The Exuberant Bodhisattva took a sip of water.  “Maybe I’m just not the kind of girl who appreciates a booming rocket.” 

“Don’t be silly,” Maria scoffed, this time combining bok choy and broccoli.  “Everyone appreciates a booming rocket. You need to release your second chakra.  My new boyfriend, Cavan, is only seventeen and he knows the kama sutra.   He promises to release all seven of my chakras before my twenty-first birthday.”

“My mother used to be into chakras.  Then her boyfriend got dementia and she sort of lost interest.”    

“Yah, I don’t know how that works,” Maria mused.  “I’ll have to ask Cavan.  But you should definitely get a vibrator.  And a haircut.  I have a fantastic hairdresser.  His name is Paul.  He touches my hair as though he loves each strand.”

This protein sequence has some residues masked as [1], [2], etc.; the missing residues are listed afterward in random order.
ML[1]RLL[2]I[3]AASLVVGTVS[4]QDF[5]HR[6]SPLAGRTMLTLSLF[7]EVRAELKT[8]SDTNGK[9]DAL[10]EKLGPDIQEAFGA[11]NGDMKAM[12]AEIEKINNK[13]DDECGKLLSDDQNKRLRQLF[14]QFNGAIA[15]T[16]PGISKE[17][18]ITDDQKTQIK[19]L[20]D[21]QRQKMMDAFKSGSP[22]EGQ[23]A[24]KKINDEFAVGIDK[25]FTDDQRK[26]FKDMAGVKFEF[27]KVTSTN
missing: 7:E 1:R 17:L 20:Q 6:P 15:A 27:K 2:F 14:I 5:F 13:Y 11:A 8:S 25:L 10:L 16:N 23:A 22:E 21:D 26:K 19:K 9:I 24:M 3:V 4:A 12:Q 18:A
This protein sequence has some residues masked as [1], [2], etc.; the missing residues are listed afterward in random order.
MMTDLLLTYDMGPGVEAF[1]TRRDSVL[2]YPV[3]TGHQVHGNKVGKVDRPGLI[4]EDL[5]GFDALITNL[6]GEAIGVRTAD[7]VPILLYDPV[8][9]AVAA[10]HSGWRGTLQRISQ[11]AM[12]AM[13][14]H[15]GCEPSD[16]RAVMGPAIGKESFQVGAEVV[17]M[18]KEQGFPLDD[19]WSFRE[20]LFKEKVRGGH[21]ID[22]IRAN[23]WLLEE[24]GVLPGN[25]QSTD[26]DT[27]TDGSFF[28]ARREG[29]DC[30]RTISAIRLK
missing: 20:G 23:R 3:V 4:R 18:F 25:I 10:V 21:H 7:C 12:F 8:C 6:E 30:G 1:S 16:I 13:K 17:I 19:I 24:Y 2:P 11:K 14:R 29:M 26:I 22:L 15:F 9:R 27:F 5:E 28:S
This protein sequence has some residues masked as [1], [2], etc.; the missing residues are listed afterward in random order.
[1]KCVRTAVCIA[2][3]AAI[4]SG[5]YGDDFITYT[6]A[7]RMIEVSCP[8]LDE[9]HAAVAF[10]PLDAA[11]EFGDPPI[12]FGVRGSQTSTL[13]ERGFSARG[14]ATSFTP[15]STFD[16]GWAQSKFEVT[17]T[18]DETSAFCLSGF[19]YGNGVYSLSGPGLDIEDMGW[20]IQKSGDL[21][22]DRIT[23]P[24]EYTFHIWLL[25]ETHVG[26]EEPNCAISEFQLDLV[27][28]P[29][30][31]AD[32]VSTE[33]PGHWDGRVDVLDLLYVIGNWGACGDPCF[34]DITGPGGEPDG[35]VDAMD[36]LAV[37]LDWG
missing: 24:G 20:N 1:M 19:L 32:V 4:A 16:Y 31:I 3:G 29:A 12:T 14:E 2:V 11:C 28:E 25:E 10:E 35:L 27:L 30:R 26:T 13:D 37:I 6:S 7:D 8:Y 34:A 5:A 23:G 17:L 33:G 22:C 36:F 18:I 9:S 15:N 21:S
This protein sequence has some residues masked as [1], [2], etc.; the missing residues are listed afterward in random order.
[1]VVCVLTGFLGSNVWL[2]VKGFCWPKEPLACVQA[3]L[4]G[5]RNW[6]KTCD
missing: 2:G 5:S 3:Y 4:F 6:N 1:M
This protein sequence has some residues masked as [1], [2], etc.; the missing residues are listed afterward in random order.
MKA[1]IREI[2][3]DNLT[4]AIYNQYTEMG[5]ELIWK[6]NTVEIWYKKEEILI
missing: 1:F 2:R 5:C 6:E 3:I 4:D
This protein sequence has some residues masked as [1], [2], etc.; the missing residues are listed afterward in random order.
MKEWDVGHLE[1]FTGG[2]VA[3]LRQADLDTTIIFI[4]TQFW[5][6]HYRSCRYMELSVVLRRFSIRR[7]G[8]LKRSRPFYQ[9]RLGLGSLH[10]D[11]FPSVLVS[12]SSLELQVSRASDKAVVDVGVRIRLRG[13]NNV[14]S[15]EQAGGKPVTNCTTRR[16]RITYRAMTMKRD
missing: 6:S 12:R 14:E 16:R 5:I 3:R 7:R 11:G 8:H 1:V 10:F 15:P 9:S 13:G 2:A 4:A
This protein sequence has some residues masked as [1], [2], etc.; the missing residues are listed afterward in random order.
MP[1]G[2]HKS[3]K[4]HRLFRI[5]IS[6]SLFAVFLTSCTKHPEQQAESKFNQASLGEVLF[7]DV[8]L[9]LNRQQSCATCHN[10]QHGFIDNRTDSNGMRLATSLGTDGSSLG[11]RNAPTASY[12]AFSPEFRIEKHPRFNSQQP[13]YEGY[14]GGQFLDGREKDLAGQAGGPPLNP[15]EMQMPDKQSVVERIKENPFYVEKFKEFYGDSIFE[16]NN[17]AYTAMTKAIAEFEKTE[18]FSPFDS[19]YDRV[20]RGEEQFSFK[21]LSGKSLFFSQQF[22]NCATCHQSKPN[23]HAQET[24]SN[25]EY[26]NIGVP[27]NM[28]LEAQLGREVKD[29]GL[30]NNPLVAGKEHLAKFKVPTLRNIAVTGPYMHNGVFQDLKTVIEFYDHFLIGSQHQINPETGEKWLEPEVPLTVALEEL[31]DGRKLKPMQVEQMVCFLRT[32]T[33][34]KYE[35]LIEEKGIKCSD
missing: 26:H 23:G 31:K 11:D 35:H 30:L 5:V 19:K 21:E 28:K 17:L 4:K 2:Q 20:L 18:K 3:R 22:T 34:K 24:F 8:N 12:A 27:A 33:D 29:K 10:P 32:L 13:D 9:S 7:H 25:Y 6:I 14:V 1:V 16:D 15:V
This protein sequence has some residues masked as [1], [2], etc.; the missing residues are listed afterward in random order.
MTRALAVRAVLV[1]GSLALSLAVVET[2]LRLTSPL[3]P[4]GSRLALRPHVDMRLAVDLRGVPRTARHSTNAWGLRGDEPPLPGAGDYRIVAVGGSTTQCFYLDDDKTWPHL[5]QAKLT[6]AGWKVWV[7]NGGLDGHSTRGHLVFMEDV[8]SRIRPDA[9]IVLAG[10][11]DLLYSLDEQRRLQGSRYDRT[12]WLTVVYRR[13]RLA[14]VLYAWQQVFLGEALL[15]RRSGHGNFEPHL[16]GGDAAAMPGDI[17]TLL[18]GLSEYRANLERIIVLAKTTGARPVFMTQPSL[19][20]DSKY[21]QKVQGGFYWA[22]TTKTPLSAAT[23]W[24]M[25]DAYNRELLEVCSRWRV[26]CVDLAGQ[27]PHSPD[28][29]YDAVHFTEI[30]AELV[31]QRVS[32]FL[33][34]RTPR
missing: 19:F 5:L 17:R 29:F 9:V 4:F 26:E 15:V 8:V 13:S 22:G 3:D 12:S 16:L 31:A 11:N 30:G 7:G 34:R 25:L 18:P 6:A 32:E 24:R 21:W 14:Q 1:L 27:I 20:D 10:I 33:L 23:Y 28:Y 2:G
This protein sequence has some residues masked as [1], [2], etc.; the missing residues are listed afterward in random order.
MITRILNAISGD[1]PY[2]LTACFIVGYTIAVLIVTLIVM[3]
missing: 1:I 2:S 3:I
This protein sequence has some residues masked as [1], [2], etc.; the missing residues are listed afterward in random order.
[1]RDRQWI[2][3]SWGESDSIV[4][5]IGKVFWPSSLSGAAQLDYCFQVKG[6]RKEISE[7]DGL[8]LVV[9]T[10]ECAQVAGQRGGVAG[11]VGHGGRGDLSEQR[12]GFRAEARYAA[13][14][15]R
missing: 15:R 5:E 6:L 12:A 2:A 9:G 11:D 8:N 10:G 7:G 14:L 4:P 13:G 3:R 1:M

The Exuberant bodhisattva poured soy sauce over her remaining broccoli and rice.  She touched her own hair, pulling it out of her unmeticulously placed pony tail.  It felt coarse, dry, limp and unloved.   After the stirfry, the two women French bisouxed each other goodbye.  “Cheer up,” said Maria, who was off to see Cavan.  “You’ll feel better soon.  Just remember.  Vibrator, haircut and you can’t expect to get over anyone until you get under someone else.”

Walking home, the Exuberant Bodhisattva wondered if her life was destined to become a perpetual saga of getting over and under a series of people?  Before coming to Montreal, the Exuberant Bodhisattva had hardly ever thought of sex.  And masturbation, like squatting over public toilets, had simply never occurred to her.  Yet it certainly occurred to Maria and most other people in this city.